East Carolina University has yet to provide a reason it fired Paul Isom, the school’s student media director. His firing comes two months after the student paper published a full-frontal photo of a streaker who took the field during a Nov. 8 football game. Isom had been advising student media since 1994 and at ECU since 2008.
Members of "The East Carolinian" editorial board say they were told by ECU administrators that they would face "consequences" for printing the photo, an apparent First Amendment violation, but students who work at the paper never expected something like this.
Last Wednesday, ECU director of marketing, Chris Stansbury and a human resources representative showed up at Isom’s office and gave him four hours to clear his office and leave campus saying the school "wanted to move in a different direction."
Caitlin Hale, "East Carolinian" editor-in-chief, said the decision totally blindsided the newspaper’s editors.
"The whole thing just kind of came as kind of a shock. I think we’re all just still kind of like ‘Well, what do we do now?’" Hale said.
Hale said the newspaper asked, but the administration wouldn’t give a reason for firing Isom. In a statement released Tuesday, ECU said the photo and Isom’s firing are unrelated.
Hale serves alongside Stansbury on the ECU media board, the oversight body for all of ECU student media, but even she wasn’t given any notice that Isom would be terminated.
On Isom’s involvement with editorial decisions Hale said:
"What we did with Paul is that we met up every week and threw around ideas, but as far as the content and production of the paper, he wasn’t involved in that. Later he would give us critiques and feedback. That will definitely be missed because I really feel like that helped us to improve."
On the decision to publish the streaker photo:
"He was in here when it happened. A lot of people think that he didn’t know about it until production, but he was in here when the decision was made."
"I think, but I’m not sure, part of the advisers job is to be the liaison between the administration and the newspaper…The administration might be upset that they didn’t find out about it beforehand. I know they were upset because they were caught off guard about it, and it certainly wasn’t my job to tell them it was going to be in the paper."
Several organizations have come to Isom’s defense in what, to them, seems like a clear-cut case of retaliation and an attempt by the ECU administration to use intimidation to restrict protected expression.
"There’s no camouflaging what this is, which is retaliation for an editorial judgment made by the students that was completely within the students’ authority to make," Frank LoMonte, executive director of the Student Press Law Center said on Wednesday. "They’re clearly punishing the adviser for something he not only didn’t control, but legally couldn’t control."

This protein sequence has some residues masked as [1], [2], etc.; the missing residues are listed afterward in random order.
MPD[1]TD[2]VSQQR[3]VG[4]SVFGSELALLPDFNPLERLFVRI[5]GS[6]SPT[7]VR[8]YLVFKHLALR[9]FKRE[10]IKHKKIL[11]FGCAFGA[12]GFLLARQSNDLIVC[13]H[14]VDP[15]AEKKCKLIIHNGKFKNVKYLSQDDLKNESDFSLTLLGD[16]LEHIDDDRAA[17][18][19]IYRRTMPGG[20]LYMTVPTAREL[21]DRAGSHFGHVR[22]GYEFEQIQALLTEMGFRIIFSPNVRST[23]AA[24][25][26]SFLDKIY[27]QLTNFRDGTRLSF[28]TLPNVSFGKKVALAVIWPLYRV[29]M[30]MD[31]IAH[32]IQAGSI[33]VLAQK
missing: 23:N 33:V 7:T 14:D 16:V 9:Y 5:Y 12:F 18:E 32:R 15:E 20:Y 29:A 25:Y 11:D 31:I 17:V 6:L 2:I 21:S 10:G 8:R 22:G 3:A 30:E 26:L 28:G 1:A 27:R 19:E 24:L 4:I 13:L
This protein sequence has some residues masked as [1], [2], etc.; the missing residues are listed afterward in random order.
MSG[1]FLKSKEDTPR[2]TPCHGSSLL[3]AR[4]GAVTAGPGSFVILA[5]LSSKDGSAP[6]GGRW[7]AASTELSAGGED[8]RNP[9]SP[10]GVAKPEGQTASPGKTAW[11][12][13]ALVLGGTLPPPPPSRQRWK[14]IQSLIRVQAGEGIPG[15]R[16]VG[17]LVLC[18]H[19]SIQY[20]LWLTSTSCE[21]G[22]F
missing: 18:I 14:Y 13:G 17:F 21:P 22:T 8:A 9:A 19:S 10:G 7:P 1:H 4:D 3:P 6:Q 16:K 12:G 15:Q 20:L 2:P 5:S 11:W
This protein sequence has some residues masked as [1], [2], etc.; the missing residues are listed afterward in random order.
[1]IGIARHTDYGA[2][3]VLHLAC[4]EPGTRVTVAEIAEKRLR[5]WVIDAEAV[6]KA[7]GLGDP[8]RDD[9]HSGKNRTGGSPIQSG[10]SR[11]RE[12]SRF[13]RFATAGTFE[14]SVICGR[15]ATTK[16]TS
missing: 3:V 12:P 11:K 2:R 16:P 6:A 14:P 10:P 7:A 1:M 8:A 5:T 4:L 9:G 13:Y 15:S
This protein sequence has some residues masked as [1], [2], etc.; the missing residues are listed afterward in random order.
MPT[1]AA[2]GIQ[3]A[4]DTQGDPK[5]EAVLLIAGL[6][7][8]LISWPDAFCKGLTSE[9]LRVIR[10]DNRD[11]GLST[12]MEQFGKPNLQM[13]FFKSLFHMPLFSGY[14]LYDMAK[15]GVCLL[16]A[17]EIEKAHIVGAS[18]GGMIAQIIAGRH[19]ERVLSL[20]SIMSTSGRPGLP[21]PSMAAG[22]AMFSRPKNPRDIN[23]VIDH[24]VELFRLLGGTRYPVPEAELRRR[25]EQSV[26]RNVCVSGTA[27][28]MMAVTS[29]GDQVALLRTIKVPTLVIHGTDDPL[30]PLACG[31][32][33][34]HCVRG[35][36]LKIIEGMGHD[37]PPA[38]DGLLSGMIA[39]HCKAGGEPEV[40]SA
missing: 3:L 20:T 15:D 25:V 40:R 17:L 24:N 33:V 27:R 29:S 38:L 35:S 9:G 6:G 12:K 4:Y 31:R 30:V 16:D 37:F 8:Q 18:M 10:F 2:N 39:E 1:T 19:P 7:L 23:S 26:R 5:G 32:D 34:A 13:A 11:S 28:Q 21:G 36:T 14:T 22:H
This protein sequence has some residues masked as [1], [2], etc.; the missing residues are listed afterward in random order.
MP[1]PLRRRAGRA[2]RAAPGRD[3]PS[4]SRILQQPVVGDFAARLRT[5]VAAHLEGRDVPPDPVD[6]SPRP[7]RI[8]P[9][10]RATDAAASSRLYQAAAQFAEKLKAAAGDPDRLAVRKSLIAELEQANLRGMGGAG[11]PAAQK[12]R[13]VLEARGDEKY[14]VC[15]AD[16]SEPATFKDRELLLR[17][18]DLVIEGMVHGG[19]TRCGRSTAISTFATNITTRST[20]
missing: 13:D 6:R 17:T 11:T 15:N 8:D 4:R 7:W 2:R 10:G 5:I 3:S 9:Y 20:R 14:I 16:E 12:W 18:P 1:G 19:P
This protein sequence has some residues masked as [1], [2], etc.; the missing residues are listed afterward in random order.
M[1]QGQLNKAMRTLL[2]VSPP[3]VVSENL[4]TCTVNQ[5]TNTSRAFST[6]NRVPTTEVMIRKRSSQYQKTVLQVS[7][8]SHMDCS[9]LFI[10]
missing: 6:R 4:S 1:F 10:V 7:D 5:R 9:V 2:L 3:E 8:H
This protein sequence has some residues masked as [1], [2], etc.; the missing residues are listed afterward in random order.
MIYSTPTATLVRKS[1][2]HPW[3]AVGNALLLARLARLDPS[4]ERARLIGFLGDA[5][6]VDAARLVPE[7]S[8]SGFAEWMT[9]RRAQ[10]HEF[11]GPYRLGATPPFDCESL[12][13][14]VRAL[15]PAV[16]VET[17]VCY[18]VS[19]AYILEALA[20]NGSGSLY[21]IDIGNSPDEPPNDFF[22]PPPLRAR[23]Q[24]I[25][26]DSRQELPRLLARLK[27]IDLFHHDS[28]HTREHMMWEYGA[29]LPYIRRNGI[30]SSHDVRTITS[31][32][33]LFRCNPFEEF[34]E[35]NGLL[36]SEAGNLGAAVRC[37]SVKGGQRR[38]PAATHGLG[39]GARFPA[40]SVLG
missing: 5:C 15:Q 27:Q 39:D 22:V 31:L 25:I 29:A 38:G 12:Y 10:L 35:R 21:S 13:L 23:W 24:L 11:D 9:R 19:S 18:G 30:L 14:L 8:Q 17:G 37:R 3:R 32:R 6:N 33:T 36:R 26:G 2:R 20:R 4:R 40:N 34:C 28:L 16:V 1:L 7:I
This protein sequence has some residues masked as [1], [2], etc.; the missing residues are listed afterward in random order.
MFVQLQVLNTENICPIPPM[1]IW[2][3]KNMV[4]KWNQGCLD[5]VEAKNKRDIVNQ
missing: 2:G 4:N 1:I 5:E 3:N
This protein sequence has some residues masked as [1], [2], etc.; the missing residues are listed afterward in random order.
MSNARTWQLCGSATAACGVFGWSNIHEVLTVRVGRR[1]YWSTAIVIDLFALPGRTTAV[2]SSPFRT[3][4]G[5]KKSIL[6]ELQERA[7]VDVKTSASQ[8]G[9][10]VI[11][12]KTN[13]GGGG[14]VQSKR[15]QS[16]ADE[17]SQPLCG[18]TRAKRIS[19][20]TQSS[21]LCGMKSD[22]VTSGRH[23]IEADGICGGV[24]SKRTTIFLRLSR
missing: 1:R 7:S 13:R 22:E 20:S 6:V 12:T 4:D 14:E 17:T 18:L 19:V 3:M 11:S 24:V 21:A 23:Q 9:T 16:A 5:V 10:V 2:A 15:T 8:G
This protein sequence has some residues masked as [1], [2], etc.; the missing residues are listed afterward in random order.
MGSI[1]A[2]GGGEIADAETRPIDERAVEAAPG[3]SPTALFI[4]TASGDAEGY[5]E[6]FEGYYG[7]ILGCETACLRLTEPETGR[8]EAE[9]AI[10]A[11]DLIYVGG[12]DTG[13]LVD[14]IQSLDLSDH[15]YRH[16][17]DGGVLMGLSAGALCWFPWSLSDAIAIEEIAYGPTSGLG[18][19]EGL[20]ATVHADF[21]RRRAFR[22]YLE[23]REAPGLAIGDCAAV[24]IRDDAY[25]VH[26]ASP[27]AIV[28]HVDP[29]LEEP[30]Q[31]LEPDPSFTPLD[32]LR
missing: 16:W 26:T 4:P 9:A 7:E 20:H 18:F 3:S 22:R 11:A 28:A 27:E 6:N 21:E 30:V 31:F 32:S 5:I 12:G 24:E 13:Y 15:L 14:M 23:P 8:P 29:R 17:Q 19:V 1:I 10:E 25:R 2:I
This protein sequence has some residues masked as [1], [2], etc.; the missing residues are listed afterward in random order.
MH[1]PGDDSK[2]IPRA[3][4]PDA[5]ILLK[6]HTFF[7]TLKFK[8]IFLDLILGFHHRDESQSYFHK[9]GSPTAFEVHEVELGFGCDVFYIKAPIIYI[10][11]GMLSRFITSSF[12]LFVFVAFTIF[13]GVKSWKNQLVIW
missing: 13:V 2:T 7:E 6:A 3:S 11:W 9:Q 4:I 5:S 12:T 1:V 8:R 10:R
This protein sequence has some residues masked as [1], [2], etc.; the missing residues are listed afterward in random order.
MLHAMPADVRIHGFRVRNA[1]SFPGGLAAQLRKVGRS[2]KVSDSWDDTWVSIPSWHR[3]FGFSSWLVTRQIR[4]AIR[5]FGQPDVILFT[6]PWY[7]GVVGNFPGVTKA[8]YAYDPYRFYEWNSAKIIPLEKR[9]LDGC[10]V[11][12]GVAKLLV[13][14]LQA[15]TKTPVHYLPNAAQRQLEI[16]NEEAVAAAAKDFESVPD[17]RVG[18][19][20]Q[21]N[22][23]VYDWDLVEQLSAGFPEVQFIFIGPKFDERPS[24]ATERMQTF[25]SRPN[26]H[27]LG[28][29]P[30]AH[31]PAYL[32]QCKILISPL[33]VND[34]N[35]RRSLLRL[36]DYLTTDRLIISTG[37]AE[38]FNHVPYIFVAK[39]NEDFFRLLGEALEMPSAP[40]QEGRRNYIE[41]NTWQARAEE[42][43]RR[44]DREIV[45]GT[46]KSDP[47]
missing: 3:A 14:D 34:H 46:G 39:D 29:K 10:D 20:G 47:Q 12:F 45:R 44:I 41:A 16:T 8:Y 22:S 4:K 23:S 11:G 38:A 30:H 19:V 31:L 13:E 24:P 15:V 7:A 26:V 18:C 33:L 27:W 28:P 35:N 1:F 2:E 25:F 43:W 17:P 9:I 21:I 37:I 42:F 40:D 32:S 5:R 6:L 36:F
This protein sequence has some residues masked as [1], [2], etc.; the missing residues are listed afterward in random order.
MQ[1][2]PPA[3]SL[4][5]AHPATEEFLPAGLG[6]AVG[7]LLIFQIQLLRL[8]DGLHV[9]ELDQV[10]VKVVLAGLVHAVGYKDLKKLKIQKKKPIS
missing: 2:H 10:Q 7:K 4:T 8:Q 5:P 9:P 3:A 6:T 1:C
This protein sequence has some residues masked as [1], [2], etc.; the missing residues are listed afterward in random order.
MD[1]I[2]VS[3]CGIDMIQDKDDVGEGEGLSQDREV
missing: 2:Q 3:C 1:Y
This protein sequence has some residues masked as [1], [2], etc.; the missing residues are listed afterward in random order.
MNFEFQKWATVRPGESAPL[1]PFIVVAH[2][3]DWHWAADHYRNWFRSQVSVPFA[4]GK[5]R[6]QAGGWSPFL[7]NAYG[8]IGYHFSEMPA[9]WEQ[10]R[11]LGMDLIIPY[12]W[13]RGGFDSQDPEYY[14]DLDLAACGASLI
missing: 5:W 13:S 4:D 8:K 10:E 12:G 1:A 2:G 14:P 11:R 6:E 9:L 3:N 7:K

The Foundation for Individual Rights in Education on Friday sent a letter to ECUdemanding that Isom be reinstated.
ECU, vice chancellor for student affairs Virginia Hardy responded in a statement Tuesday evening.
"East Carolina University is concerned that a decision to change leadership in its director of student media role has been connected to a First Amendment issue without full knowledge of the facts at hand," Hardy said. "We ask all advocacy groups and the public to trust our internal process, which has been deliberate, correct and legal, as we move forward to address these two separate issues."
LoMonte says the editors may even have a First Amendment claim of their own, but would "The East Carolinian" be up to the fight?
"I haven’t really gotten too involved in it because I’m still a student here and I don’t want to get myself in trouble on top of all of this. But I don’t think they would do it just because of the photos. They have to have some other reason that we don’t know about," Hale said.
Hale said "The East Carolinian" is interested in examining Isom’s job description and asking the administration to explain where he performed poorly. Isom said he has only had positive performance evaluations. Now, Hale says, the administration is reworking the job description.
School officials were still mum on the reason for Isom’s firing Tuesday night.
"[Right now] We are looking at how we might answer questions about how we handled the November incident with "The East Carolinian" in ways that help people correctly understand our respect for the First Amendment and our relationship with the newspaper," Mary Schulken ECU director of public affairs said by phone.
Hale’s main concern now is that most of the newspaper’s senior staff will graduate in May and junior staff will be left without a mentor.
"If they don’t have anybody in place by then, the news staff is going to be completely unaware of how to do things," she said.
Full disclosure: I worked at The "East Carolinian" first as a copy editor, and later as the paper’s news editor where, under Isom’s advising, I was named the College Journalist of the Year by the Southeastern Journalism Conference in 2009.
photo: screen capture of the front page of the Nov. 8 edition of "The East Carolinian"
Schools: East Carolina University